Operators

Ternary Operators

There was a question about the resultant values wrt datatypes in Ternary Operators in the JavaRanch forum.

The original question is pasted below:

int i=5;
 
System.out.println(((i>5)?9.9:9));
 
can anyone clear my doubt why the answer is 9.0 ?

One of the answers given in the thread is :

The condition expression returns the value according to the first one that is in 
this case 9.9. If you change it to some other data type then the return will also be 
according to it.  So the return is in the format of the first one.

As per the JLS (Java Language Specification) on Conditional Operators (available at http://java.sun.com/docs/books/jls/second_edition/html/expressions.doc.html#290293),

When an operator applies **binary numeric promotion** to a pair of operands, each of 
which must denote a value of a numeric type, the following rules apply, in order, 
using widening conversion (§5.1.2) to convert operands as necessary:
 
    * If either operand is of type double, the other is converted to double.
    * Otherwise, if either operand is of type float, the other is converted to float.
    * Otherwise, if either operand is of type long, the other is converted to long.
    * Otherwise, both operands are converted to type int.

Thats why the value is of type floating which is 9.0. The link to the Binary Numeric Promotion mentioned above is at :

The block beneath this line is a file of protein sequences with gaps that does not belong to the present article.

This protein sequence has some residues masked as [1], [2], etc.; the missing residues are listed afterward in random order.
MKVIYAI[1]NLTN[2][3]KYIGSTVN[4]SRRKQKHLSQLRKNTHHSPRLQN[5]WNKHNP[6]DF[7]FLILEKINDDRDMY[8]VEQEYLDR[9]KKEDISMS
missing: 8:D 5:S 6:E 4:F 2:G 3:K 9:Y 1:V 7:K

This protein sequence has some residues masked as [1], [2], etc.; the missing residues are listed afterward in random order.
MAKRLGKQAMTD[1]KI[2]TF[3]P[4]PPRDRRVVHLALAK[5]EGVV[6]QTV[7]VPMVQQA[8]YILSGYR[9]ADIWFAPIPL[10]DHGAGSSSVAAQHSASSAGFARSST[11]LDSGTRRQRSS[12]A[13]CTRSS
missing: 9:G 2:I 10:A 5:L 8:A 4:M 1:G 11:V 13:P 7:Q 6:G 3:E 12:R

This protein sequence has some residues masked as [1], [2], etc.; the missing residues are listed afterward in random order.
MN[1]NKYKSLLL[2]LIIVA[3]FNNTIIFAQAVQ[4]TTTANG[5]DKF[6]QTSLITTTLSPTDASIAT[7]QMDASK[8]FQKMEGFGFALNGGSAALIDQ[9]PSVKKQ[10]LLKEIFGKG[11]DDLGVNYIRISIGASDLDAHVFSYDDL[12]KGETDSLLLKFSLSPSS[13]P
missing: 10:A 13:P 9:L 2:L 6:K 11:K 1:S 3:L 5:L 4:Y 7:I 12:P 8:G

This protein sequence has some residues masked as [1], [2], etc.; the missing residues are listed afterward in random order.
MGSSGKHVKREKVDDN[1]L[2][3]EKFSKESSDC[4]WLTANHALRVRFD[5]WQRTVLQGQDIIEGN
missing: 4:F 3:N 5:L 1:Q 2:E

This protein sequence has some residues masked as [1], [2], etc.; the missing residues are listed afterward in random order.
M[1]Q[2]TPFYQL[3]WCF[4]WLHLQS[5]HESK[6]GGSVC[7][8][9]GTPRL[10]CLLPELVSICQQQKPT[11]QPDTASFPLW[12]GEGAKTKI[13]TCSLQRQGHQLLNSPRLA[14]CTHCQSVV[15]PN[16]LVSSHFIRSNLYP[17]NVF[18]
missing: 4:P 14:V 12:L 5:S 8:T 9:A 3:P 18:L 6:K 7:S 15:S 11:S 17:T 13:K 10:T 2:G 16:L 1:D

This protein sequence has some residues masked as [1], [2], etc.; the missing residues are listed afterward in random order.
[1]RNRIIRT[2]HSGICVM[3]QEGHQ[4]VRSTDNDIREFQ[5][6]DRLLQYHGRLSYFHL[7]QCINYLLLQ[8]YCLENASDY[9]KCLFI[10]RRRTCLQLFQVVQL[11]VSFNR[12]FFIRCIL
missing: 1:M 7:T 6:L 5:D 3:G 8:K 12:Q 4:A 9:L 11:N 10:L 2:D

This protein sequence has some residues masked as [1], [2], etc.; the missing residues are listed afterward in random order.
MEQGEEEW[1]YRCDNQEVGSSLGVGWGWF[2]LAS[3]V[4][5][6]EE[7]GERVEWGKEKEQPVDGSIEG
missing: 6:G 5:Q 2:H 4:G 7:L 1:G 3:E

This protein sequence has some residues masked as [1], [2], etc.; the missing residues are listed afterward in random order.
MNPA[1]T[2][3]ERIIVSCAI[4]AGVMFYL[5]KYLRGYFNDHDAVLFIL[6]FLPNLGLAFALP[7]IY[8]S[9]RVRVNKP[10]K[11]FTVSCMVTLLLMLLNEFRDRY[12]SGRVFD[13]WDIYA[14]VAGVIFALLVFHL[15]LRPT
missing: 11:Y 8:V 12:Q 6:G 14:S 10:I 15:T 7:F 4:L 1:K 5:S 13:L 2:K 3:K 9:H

http://java.sun.com/docs/books/jls/second_edition/html/conversions.doc.html#170983

Shift Operators

There are three shift operators! Left Shift Operator («) and Signed Right Shift Operator (») and Unsigned Right Shift Operator (»>).

In general, an expression V op S involving a shift operator where
* V is the actual value to be shifted
* op is the shifting operator of any kind
* S is the number of digits to be shifted

As per JLS, each individual operand undergoes a Unary Numeric Conversion individually before the shifting is performed. The Unary numeric conversion ensures that the operand is convertible to a numeric type otherwise it generates a *compile-time error*.

Left Shift Operator («)

Left Shift Operator

Signed Right Shift Operator (»)

Signed Right Shift Operator

Unsigned Right Shift Operator(»>)

Unsigned or zero filled Right Shift Operator.

Unless otherwise stated, the content of this page is licensed under Creative Commons Attribution-Share Alike 2.5 License.